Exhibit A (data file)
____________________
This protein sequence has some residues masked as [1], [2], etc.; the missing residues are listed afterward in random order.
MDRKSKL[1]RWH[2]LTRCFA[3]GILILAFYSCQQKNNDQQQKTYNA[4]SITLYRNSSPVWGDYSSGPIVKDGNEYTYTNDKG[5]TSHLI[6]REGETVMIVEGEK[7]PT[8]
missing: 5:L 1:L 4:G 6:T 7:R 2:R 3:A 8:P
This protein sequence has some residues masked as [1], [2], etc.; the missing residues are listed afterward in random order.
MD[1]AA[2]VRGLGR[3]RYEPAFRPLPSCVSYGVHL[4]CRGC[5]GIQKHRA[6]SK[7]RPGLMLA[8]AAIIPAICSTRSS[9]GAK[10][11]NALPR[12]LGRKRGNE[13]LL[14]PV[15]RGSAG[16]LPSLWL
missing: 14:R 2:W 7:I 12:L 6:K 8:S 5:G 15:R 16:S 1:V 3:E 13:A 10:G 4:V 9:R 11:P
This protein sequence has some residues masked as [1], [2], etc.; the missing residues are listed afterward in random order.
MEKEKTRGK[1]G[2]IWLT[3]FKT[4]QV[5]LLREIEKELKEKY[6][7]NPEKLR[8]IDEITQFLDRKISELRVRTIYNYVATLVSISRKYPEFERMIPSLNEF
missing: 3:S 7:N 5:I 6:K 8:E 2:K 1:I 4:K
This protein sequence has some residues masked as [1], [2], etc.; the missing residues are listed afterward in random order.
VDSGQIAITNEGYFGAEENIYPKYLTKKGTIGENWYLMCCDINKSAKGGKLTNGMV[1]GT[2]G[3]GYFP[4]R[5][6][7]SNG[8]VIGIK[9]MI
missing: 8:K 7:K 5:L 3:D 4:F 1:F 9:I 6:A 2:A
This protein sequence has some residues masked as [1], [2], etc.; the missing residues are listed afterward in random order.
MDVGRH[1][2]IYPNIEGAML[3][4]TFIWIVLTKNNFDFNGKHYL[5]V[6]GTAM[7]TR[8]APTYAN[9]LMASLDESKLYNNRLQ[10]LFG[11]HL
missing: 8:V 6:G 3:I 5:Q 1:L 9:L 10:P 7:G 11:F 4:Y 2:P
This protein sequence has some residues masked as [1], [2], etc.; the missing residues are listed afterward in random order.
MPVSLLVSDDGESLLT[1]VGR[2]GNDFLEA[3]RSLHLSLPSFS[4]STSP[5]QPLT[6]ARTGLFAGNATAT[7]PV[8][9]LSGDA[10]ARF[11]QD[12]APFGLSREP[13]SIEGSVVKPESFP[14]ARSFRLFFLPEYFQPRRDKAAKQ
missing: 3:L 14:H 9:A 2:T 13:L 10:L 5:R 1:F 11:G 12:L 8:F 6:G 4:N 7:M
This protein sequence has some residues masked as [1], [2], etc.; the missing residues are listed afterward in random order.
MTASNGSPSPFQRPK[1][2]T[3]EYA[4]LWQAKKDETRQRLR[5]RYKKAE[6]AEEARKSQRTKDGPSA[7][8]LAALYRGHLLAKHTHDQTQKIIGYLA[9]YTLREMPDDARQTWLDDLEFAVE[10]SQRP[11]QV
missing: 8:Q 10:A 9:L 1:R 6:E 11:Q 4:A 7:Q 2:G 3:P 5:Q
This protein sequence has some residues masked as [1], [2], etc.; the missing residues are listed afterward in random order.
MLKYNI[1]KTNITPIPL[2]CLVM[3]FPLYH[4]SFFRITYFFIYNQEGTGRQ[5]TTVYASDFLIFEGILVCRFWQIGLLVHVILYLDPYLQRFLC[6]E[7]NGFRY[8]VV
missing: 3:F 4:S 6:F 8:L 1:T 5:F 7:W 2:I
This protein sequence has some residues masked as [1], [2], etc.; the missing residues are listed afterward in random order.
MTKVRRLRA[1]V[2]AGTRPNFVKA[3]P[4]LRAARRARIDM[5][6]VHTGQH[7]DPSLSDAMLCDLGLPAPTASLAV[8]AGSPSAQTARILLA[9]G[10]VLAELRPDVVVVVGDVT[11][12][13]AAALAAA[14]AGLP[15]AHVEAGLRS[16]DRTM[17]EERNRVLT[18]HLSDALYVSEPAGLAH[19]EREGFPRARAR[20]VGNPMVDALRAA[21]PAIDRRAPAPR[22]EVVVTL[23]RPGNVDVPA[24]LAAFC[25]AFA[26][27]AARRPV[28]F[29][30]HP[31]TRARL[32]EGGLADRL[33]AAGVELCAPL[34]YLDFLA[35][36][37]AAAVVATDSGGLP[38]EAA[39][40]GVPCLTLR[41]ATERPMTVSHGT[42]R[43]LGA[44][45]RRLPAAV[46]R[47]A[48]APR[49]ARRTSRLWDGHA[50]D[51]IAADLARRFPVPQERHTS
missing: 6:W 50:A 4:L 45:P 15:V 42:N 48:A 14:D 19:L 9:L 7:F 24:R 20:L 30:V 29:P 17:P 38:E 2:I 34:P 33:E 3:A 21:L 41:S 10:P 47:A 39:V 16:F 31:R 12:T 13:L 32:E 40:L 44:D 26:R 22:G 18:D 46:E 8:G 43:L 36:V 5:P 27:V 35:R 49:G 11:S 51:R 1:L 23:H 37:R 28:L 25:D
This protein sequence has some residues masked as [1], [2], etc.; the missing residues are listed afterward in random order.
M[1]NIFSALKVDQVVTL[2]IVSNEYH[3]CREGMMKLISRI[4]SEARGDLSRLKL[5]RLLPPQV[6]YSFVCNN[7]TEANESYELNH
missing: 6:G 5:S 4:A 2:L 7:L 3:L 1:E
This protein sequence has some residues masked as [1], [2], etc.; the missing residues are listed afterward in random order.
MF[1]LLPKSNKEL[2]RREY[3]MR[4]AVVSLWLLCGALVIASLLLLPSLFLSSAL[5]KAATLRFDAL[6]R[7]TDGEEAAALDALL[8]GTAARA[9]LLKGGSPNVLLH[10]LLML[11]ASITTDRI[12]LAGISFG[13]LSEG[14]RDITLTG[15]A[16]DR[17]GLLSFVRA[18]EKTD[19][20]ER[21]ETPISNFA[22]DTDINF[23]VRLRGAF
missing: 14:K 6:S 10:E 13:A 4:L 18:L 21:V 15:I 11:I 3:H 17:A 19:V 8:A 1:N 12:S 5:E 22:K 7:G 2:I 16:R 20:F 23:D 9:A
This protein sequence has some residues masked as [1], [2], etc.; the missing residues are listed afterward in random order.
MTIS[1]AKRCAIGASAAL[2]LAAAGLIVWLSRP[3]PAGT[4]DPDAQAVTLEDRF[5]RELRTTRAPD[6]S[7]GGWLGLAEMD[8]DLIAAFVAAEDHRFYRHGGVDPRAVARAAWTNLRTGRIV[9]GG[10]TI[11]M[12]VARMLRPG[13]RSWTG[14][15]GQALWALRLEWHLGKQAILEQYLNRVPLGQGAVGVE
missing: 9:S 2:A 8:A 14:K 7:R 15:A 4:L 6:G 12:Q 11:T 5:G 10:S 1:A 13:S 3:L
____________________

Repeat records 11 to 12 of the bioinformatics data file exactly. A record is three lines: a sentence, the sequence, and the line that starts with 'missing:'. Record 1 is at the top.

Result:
This protein sequence has some residues masked as [1], [2], etc.; the missing residues are listed afterward in random order.
MF[1]LLPKSNKEL[2]RREY[3]MR[4]AVVSLWLLCGALVIASLLLLPSLFLSSAL[5]KAATLRFDAL[6]R[7]TDGEEAAALDALL[8]GTAARA[9]LLKGGSPNVLLH[10]LLML[11]ASITTDRI[12]LAGISFG[13]LSEG[14]RDITLTG[15]A[16]DR[17]GLLSFVRA[18]EKTD[19][20]ER[21]ETPISNFA[22]DTDINF[23]VRLRGAF
missing: 14:K 6:S 10:E 13:A 4:L 18:L 21:V 15:I 11:I 3:H 17:A 19:V 8:A 1:N 12:S 5:E 22:K 7:G 2:I 16:R 20:F 23:D 9:A
This protein sequence has some residues masked as [1], [2], etc.; the missing residues are listed afterward in random order.
MTIS[1]AKRCAIGASAAL[2]LAAAGLIVWLSRP[3]PAGT[4]DPDAQAVTLEDRF[5]RELRTTRAPD[6]S[7]GGWLGLAEMD[8]DLIAAFVAAEDHRFYRHGGVDPRAVARAAWTNLRTGRIV[9]GG[10]TI[11]M[12]VARMLRPG[13]RSWTG[14][15]GQALWALRLEWHLGKQAILEQYLNRVPLGQGAVGVE
missing: 9:S 2:A 8:A 14:K 7:R 15:A 4:L 6:G 12:Q 11:T 5:G 10:S 1:A 13:S 3:L